12. Service and Conservation Corps. What Works Clearinghouse Intervention Report

    ERIC Educational Resources Information Center

    What Works Clearinghouse, 2010

    2010-01-01

    "Service and Conservation Corps" engages young adults in full-time community service, job training, and educational activities. The program serves youth who are typically between the ages of 17 and 26 and who have dropped out of school, been involved with the criminal justice system, or face other barriers to success. Participants are…

  13. VALUING AN INTERVENTION: MARSH MIGRATION AND ECOSYSTEM SERVICES

    EPA Science Inventory

    There is growing interest in valuing ecosystem services provided by marsh systems. Ecosystem services represent a flow of benefits to society from the existence or functioning of the marsh. Therefore, to “put a value on” the marsh itself, or estimate a value of the na...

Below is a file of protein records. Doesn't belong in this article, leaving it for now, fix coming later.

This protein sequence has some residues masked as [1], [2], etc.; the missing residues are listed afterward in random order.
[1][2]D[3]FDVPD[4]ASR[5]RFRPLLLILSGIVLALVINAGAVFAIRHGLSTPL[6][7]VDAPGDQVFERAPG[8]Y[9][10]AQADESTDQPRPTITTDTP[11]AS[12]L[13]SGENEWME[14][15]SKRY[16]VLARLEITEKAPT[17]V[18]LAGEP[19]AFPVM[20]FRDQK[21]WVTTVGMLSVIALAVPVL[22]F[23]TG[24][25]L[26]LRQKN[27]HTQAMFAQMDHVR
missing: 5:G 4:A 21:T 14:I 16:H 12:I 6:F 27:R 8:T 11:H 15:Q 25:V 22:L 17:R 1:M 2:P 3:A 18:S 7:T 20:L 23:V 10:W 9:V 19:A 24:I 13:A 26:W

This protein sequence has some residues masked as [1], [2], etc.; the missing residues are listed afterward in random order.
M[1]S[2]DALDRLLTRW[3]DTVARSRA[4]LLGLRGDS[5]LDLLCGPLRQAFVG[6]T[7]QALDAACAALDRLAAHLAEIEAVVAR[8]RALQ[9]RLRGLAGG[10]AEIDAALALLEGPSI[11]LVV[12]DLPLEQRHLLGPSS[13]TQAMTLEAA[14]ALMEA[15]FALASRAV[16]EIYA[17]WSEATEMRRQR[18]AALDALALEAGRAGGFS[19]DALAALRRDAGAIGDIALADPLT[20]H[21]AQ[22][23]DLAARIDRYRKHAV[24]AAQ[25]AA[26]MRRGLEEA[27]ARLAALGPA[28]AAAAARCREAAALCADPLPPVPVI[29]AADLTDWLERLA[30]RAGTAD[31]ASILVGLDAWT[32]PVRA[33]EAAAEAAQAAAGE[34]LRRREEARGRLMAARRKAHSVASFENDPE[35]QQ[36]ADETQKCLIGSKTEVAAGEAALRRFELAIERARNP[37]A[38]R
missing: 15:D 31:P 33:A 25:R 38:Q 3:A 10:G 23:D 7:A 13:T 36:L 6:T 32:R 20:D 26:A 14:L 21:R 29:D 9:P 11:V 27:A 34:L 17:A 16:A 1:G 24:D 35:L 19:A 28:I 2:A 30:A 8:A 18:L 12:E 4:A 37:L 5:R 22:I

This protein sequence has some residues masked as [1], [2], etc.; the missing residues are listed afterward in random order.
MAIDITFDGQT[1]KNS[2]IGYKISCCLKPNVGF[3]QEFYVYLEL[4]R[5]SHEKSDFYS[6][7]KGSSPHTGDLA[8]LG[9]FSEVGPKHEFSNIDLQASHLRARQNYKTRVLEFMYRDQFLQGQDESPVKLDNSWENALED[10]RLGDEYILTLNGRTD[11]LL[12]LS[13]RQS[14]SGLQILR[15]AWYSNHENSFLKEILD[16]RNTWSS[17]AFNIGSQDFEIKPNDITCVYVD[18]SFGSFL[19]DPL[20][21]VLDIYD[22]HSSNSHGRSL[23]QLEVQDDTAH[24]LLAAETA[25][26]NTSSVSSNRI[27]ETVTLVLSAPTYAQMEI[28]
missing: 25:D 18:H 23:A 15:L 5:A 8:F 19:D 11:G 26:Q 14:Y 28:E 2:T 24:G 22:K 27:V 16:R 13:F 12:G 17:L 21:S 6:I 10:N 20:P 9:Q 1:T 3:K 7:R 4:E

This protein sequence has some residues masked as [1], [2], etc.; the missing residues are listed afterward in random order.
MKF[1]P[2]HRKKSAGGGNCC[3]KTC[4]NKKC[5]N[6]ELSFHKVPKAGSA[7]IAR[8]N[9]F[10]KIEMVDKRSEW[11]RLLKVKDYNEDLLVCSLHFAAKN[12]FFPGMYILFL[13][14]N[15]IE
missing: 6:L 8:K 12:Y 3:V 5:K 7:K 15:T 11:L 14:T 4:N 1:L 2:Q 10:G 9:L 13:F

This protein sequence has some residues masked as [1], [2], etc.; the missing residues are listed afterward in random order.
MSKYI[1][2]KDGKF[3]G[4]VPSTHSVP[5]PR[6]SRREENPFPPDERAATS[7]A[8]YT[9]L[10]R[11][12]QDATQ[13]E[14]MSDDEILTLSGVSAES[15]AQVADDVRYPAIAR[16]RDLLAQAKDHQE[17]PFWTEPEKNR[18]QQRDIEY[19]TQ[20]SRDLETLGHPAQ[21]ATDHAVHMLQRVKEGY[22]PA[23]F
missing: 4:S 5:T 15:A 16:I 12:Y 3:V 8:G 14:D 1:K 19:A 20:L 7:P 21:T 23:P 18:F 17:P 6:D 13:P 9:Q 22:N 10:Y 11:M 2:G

14. Private and Public Health Insurance for Early Intervention Services.

    ERIC Educational Resources Information Center

    Fox, Harriette B.; And Others

    1992-01-01

    Data were gathered from all state Medicaid programs, 11 health insurance carriers, and 140 firms offering health insurance to employees, concerning coverage of various services needed by young children with disabilities, including ancillary therapies, mental health services, and case management. Results revealed that Medicaid offered the greatest…

  15. Early Intervention and Prevention--Issues and Services.

    ERIC Educational Resources Information Center

    Kopfstein, Rosalind